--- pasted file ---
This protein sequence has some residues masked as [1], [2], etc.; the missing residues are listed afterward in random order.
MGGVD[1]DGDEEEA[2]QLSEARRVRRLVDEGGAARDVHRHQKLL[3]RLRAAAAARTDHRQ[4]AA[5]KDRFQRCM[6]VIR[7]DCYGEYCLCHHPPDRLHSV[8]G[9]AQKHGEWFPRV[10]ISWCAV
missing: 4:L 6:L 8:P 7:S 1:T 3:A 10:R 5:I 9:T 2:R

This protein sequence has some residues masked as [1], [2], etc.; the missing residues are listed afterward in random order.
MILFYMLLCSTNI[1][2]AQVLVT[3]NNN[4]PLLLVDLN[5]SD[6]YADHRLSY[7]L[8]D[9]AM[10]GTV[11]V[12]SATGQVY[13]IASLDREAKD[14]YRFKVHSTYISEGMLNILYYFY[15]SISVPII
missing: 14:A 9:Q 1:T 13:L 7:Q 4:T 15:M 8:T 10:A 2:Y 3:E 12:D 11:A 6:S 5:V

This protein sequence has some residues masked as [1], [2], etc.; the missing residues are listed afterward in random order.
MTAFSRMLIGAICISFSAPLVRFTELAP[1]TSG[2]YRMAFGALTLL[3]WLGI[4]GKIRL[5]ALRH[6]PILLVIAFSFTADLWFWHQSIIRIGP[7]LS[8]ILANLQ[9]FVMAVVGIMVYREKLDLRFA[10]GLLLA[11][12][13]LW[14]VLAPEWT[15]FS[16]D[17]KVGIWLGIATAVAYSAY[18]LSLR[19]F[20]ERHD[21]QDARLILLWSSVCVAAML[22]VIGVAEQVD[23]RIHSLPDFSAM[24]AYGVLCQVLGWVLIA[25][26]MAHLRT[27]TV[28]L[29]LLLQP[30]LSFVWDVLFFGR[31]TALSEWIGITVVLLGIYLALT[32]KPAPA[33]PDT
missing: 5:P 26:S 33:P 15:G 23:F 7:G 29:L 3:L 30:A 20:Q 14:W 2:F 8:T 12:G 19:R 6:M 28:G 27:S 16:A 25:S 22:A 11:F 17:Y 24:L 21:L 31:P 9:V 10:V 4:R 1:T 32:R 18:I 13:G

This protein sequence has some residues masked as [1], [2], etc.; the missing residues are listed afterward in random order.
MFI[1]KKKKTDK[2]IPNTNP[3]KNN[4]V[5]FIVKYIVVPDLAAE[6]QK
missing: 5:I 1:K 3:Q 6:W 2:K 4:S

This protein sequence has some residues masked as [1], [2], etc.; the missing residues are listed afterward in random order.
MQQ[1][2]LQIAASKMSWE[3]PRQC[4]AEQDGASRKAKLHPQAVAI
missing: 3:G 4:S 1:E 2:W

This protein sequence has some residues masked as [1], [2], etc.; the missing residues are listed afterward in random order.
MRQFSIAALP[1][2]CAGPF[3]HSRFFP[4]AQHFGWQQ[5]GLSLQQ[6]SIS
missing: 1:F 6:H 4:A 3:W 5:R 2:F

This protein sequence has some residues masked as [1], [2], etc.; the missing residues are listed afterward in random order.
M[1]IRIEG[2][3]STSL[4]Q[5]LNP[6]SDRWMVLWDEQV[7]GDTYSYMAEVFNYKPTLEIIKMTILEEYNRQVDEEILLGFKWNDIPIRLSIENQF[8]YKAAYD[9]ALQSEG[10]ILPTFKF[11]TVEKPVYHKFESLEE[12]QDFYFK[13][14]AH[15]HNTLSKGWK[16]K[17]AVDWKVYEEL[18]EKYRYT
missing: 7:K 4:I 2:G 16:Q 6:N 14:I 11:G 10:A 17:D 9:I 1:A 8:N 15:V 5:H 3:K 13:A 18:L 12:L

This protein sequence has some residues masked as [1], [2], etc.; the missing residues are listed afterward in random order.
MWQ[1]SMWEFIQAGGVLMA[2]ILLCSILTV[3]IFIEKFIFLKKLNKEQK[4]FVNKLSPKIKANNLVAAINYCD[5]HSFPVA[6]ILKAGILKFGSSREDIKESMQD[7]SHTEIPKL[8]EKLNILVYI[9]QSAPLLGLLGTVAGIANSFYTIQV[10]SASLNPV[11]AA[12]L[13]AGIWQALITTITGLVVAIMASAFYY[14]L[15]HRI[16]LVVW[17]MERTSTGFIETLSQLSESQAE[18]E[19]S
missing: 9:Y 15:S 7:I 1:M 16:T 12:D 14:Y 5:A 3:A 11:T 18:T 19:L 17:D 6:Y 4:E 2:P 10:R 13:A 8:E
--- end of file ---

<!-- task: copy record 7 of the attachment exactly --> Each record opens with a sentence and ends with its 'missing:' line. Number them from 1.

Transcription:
This protein sequence has some residues masked as [1], [2], etc.; the missing residues are listed afterward in random order.
M[1]IRIEG[2][3]STSL[4]Q[5]LNP[6]SDRWMVLWDEQV[7]GDTYSYMAEVFNYKPTLEIIKMTILEEYNRQVDEEILLGFKWNDIPIRLSIENQF[8]YKAAYD[9]ALQSEG[10]ILPTFKF[11]TVEKPVYHKFESLEE[12]QDFYFK[13][14]AH[15]HNTLSKGWK[16]K[17]AVDWKVYEEL[18]EKYRYT
missing: 7:K 4:I 2:G 16:Q 6:N 14:I 11:G 10:A 17:D 9:I 1:A 8:N 15:V 5:H 3:K 13:A 18:L 12:L